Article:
13 AUGUST 1988, Page 46




In Competition No. 1535 you were asked for a song of release on the part of a motorist who, for one reason or another, can no longer drive.

I should be singing a song of release myself, though all I can raise is an irascible growl. Recently I was cruising at night at ten mph looking for somewhere still open for cigarettes, when lights were flashed at me. I stopped and two wind-cheatered, gym-shoed young men ran across from their car, snatched my car-key and man- handled me out of my vehicle into theirs, against the protests of my companion. They turned out to be policemen (it also turned out that I had gone 15 yards down a one-way street). I was breathalysed (no hope there) and asked if I had anything to say. When I complained about the rough treatment I was thrown into a cell. (`Shut your lip, dad.') When after a quarter of an hour I was released, I was asked, myster- iously, where I had been educated and told to sign a charge sheet. I said I should be happy to after I had read it, whereupon the sergeant wrote down 'Refused to sign' and I was frogmarched out into the street. Six weeks later in court I noticed that the police had given my middle name, which is Crain, as Cain. Perhaps there's a joker somewhere in that pack of hyenas. Happy entries came from Peter Norman, J. C. M. Hepple, Robert Baird, David Heaton and Katie Mallett. The prizewin- ners printed below take £15 each, and the bonus bottle of Tokay Pinot Gris 1985, donated by Atkinson Baldwin and Co., St Mary's House, 42 Vicarage Crescent, Lon- don SW11, goes to Loveknot Parsons.

Out of what heart remains to me, Out of that brain, so long possessed, I thank — should it be Mercury?

I've failed the Test, I've failed the Test!

O the fell clutch, whose proper stance If once achieved, would twice abort, Whose maddening recalcitrance Made junctions a spectator sport...

Before each turning that appears Looms still the horror of GIVE WAY: I face the menace of the gears The engine dies, I'm here to stay.

I care not at what stop I wait, How slow the train to reach its goal: Let me, relaxed and undistraite, Lie back and watch the Royces roll.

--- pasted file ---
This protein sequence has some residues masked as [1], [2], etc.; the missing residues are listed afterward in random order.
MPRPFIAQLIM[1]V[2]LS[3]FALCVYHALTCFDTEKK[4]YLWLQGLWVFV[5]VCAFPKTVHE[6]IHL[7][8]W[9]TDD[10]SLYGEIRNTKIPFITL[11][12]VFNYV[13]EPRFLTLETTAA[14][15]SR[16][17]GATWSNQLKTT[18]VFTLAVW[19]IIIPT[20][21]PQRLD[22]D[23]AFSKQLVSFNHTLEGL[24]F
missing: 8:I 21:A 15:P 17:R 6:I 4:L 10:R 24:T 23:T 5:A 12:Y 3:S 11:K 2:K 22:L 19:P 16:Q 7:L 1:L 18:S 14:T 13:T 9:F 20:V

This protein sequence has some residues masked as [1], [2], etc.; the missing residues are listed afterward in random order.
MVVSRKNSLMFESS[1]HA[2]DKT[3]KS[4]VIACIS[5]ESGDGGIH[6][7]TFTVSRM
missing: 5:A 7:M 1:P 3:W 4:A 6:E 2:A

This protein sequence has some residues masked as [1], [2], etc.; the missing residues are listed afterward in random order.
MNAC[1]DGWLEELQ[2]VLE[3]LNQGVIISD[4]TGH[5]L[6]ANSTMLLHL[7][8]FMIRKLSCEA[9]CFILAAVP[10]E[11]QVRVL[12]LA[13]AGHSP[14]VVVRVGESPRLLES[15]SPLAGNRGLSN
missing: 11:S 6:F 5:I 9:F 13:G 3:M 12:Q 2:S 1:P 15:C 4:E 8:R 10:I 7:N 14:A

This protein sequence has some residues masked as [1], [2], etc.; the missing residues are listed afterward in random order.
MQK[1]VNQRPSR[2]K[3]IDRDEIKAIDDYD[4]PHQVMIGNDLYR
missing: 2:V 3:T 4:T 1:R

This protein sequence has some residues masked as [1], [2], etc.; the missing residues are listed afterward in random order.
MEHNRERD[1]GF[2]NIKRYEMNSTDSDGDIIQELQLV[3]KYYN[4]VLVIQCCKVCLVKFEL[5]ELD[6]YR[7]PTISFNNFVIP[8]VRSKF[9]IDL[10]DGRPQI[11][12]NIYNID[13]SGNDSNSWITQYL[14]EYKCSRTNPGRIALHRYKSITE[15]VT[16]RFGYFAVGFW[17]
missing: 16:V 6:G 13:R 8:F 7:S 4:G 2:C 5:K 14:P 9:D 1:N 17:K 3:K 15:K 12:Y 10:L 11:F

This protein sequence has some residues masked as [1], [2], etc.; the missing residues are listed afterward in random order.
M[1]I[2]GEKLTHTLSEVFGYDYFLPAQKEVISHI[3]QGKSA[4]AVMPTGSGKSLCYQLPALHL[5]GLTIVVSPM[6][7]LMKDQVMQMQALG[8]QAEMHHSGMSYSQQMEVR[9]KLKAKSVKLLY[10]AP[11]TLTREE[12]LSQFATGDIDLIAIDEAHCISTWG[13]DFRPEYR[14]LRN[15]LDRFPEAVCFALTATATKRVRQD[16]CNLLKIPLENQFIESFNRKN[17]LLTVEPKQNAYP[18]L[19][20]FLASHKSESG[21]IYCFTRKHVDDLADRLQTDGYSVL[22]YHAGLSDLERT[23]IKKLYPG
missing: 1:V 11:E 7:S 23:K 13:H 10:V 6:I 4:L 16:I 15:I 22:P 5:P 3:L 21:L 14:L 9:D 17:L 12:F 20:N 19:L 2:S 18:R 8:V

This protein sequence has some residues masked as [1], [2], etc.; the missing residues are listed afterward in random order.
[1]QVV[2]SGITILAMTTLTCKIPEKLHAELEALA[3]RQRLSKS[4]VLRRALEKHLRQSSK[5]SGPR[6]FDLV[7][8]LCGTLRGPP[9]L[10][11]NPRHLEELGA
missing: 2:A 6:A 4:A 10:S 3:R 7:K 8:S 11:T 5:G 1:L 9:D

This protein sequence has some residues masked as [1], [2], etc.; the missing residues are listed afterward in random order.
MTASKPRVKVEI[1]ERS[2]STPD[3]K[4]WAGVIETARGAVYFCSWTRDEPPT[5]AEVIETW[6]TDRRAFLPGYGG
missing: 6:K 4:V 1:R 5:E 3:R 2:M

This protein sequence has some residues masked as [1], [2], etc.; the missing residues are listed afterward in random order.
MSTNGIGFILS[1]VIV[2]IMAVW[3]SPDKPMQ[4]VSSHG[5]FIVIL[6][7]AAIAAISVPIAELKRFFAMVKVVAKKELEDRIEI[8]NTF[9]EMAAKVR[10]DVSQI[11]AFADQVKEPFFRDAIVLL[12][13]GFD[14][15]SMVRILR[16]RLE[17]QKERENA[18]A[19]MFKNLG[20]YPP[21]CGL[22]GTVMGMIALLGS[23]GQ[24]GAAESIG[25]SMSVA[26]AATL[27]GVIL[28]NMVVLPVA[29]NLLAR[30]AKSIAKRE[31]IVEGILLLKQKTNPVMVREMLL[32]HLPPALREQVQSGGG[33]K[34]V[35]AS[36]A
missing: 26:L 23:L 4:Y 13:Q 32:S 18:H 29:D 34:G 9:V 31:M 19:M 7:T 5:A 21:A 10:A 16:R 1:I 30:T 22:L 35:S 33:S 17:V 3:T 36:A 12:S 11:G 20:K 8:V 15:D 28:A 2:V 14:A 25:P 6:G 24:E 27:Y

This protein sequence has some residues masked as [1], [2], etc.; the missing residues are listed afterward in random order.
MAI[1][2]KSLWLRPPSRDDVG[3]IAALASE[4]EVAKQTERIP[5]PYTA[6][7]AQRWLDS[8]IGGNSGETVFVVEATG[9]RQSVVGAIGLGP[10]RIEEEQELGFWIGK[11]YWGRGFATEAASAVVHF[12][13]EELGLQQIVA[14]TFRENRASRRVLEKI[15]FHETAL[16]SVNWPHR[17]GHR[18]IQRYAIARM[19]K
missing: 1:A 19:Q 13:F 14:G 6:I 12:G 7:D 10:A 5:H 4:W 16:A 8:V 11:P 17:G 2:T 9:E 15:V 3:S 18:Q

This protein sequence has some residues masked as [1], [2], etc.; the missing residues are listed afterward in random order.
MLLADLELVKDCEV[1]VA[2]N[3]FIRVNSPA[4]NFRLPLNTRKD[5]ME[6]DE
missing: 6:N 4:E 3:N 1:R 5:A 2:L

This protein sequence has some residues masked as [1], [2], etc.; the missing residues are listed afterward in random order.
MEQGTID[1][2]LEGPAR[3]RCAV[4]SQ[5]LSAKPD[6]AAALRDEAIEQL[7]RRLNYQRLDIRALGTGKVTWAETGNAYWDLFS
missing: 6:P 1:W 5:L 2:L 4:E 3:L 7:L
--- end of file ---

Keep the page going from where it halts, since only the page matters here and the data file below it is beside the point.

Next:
(Loveknot Parsons) The oculist sighed and expressed his regret That he felt it his duty at last To stop me from driving. He says I'm a threat To all other road-users. Am I upset? Appalled? Disbelieving? Aghast?

Oh quite the reverse. I've the perfect excuse, The creases will fade from my brow. I shan't lose my keys, or my temper; footloose, Unworried re MOT, licence or juice, I'm a reborn pedestrian now.

I hear the birds singing and see the moon rise. My car's sold — so no one can nick it, Or borrow or dent it. How healthy and wise Are those who walk down to the pub for supplies! What's more, I've received my last ticket.

(Ginger Jelinek) I toast the hedgehog as I take my ease, deciding thus to celebrate release from those sad mournings for the stoat and toad that late I left wheel-flattened on the road.

Now I hymn the beagles running free, myself a wheel-chair traveller at ninety-three. (Griselda Scott) Sunrise and morning star, And one clear Highway Code!

And there will be no droning of the car, When I set out by road, But such a ride as brings a keen delight, As now all day I roam, Then, coasting easily in soundless flight, Turn again home.

Bridle-path, moor and fell New zest and fitness give, And there will be no sadness of farewell To my old fliv; For now, with fifteen gears and pedal power, My cycle bears me far, And I regain my freedom hour by hour Since I have lost the car. (Geoffrey Riley) I can remember how my time was spent, Before I had to put the car away, In ferrying children twenty times a day.

I used to drive them everywhere they went;

The Scouts at Easter, camping deep in Kent, And then the Brownies at the end of May, A dozen journeys for Akela's play -

I once drove eighty miles to fetch a tent!

The children grown, I thought the time had come To please myself but still the cry was, 'Mum!

On Tuesday can you meet the kids from school And then, on Wednesday —?' I'm not quite a fool.

I drank and drove, was caught (as planned) and tried.

`I'd love to, dear, but I'm disqualified.'

(Hazel Stanley)